For more than 25 years, Merab has been living under the name of Khachirishvili.
His friends and neighbors left a long time ago – both from the village and from the country but the life of Merab and several other people turned out differently and they remained in their native village.
Merab’s one-storey house is fenced along the perimeter, with newly erected walls visible nearby. It looks like a renovation is in progress and the owner is planning to make an extension.
“Yesterday I organized a small feast here – what other entertainment do we have in the village? I lit a fire, fried a barbecue, invited neighbors and we all sat down. When I need help with construction, they will definitely come to the rescue. Here we are like in a family – all together in sorrow and in joy.
Merab is renovating a house for his grandchildren. He thinks he should give it to them in good condition.
“I have two grandchildren, the eldest will go to school this year, the youngest is three years old. They live in Gori. They love chicken very much. And here I am looking after 45 chicken for them. When the children arrive, they give out names to the chickens and play with them. Now it will soon become hot in the city, and they will come here to live with me. So I want to arrange this place well while I am alive so that after my death they would also want to come”.
Merab’s wife also lives in Gori most of the time – she helps the children to raise their grandchildren.
Local residents say that the village was completely different before the 90s. Many families lived in Velebi, most of them were mixed Georgian-Ossetian. In the 1990s, after the first phase of the Georgian-Ossetian conflict, people began to disperse.
“I remember that our village was also called Ossetian. And when the riots began, the local Ossetians gradually left – some for Vladikavkaz, some for Russia. Some bought apartments in Gori and now live there. Later, Georgians began to leave because of poverty and unemployment. So the area was deserted”, said 74-year-old Dali, a neighbor of Merab.
The houses of Dali and Merab are on opposite sides of the street. There are two more houses nearby, but they are empty.
Dali lives with his grandson, he is 30 years old. The grandson helps to manage the household, repairs harvesting equipment with his own hands.
“There is a village higher up here, I was born there. Then I met my husband, he was also Ossetian, his surname was Kumsishvili. I moved here to live with him after I got married. My husband died a few years ago, and my grandson moved in with me. It is difficult and scary to live alone here – you saw our road. If you need something, you won’t be able to get out of the village”, Dali says.
The village of Velebi borders on Alketi, Uriuli and Gvedreti.
According to the locals, now no one lives in these villages, and the houses look so abandoned that it is hard to believe that people once lived here.
“Ossetians also lived there. When the riots began in the 90s, people left, but I thought that they would come back, but no, they never came back. Only the old people remain. There is not a single child here, not a single young family”, says Dali.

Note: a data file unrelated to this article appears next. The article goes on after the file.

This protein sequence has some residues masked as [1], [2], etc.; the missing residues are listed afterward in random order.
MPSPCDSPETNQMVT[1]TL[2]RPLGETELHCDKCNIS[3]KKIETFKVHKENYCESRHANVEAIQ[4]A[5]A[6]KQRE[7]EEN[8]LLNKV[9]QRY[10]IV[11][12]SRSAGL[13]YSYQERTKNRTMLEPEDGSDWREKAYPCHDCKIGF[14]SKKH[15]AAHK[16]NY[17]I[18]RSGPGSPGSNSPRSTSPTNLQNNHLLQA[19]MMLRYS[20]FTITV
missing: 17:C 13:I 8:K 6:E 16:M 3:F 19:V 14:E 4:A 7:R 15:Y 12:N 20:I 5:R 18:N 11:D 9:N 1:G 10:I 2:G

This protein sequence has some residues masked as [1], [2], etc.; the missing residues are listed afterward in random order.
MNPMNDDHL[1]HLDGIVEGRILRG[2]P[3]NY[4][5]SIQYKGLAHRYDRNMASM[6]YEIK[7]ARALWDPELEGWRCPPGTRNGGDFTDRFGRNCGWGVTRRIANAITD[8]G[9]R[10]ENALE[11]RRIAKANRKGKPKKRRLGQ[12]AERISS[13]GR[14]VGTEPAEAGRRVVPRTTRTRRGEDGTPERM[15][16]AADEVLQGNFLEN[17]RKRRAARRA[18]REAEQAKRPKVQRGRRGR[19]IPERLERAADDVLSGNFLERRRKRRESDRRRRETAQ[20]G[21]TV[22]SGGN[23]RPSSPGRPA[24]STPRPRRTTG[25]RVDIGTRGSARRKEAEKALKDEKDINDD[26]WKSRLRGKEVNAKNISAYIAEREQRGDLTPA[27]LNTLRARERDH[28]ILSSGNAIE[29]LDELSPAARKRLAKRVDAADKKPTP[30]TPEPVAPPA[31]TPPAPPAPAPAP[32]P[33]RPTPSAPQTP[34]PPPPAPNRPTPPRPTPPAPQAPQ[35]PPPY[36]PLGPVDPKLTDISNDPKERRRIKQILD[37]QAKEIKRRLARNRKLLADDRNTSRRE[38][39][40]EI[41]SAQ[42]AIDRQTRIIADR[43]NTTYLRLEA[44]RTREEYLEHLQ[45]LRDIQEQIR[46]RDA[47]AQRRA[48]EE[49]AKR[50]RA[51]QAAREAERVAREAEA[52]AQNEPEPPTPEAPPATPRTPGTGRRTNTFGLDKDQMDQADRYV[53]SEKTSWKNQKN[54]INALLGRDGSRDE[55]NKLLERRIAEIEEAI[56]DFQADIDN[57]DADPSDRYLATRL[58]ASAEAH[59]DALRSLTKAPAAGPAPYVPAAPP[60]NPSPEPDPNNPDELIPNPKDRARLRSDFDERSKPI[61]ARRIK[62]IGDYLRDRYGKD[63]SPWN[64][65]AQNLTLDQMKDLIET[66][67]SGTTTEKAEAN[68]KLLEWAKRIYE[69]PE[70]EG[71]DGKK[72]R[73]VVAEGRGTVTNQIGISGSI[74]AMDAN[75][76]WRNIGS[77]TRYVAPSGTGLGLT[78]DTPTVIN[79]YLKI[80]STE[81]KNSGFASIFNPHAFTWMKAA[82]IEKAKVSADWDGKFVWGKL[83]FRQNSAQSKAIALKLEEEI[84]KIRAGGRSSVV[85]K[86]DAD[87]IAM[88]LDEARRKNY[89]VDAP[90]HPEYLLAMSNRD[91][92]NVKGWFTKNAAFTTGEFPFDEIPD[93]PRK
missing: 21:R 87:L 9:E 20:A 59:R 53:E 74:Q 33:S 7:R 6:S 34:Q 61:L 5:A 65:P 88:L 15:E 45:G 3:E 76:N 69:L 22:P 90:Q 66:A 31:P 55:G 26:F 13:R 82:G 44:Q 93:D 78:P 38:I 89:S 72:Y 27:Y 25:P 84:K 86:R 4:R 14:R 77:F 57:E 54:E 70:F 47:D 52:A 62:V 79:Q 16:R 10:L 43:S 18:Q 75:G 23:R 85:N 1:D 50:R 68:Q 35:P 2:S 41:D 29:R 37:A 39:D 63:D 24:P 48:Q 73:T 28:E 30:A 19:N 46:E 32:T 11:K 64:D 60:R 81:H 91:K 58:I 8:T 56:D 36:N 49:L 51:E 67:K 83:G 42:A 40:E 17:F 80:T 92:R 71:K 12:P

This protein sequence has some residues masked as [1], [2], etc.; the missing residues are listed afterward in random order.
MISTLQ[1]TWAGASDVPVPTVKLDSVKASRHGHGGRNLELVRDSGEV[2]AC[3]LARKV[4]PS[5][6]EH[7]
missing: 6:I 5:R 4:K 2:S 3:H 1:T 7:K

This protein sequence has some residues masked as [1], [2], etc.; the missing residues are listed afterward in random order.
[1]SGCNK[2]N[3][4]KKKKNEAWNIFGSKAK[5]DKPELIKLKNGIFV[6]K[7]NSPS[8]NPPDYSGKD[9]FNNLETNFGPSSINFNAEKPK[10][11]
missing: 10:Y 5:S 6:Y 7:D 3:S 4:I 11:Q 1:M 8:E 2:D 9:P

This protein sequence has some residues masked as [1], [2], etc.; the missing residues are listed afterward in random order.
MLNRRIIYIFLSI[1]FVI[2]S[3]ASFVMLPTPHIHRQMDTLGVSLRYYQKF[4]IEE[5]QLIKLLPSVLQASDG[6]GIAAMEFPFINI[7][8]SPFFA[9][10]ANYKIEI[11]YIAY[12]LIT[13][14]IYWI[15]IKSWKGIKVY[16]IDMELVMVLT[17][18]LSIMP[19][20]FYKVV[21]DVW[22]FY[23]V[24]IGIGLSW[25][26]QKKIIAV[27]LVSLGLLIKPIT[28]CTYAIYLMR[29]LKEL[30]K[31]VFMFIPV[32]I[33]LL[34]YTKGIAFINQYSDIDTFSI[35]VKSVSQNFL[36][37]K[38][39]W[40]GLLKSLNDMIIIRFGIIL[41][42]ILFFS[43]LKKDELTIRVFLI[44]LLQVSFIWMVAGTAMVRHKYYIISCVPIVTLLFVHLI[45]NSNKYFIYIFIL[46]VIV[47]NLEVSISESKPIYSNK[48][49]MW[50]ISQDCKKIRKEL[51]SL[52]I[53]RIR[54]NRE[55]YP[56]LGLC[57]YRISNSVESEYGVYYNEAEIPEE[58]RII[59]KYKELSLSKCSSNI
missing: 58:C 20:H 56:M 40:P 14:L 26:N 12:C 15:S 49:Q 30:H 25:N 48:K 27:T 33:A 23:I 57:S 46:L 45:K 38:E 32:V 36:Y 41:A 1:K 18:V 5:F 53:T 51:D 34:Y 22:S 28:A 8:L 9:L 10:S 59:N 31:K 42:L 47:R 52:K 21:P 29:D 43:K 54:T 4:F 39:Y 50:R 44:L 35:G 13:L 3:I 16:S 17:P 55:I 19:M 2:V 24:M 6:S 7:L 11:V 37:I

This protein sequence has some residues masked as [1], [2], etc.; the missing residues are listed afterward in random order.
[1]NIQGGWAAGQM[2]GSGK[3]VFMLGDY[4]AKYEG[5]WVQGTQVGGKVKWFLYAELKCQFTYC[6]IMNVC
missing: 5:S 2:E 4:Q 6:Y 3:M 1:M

Dali is also an ethnic Ossetian and she also changed her surname to Georgian at one time. In the 90s, Georgian friends advised her to do it.
“The situation was tense, Ossetians were oppressed. And I was friends with Georgians – together we collected dogwood and took it for sale in Tbilisi or Kutaisi. They were kind women, real friends. So they advised me to change my surname”, Dali recalls.
Dali has two children, both are married to ethnic Georgians. They live in Gori and rarely come to Velebi.
“They work, they have their own affairs, what should they do here?! I have a small garden, I manage it myself. I get a pension and social security, what do I spend my money on here? We were given the status of highlands and we have a discount on electricity”, explains Dali.
There is no natural gas in the village. Local residents are starting to stockpile firewood now, in the summer. There is no shop or pharmacy in the vicinity. It is customary to buy food and things here in reserve in the city, in case of urgent need – all hope is for several local car owners.
“My grandson has a car, Merab also has one. Another one of ours had a car, but for some reason, we haven’t seen him lately. But be that is enough for us. Most often, Merab goes to Gori – he works there as a male hairdresser, and on the way back he can pick up whatever I ask him for”, Dali tells us.
There is no mobile communication in the village, but local residents do not care.
When I said that I was going to write about their village, in response they smiled: “We will not see this, unless you come back and read us what you wrote”.
Saying goodbye, I asked to teach me some Ossetian phrase. “Uazag rahizut midama!” – said Merab, looking up while washing the dishes.
On the way back, when my lethargic phone woke up, I entered this phrase into a search engine and found the meaning of these words: “Ouazag rahizut midama” means “Guest from God”.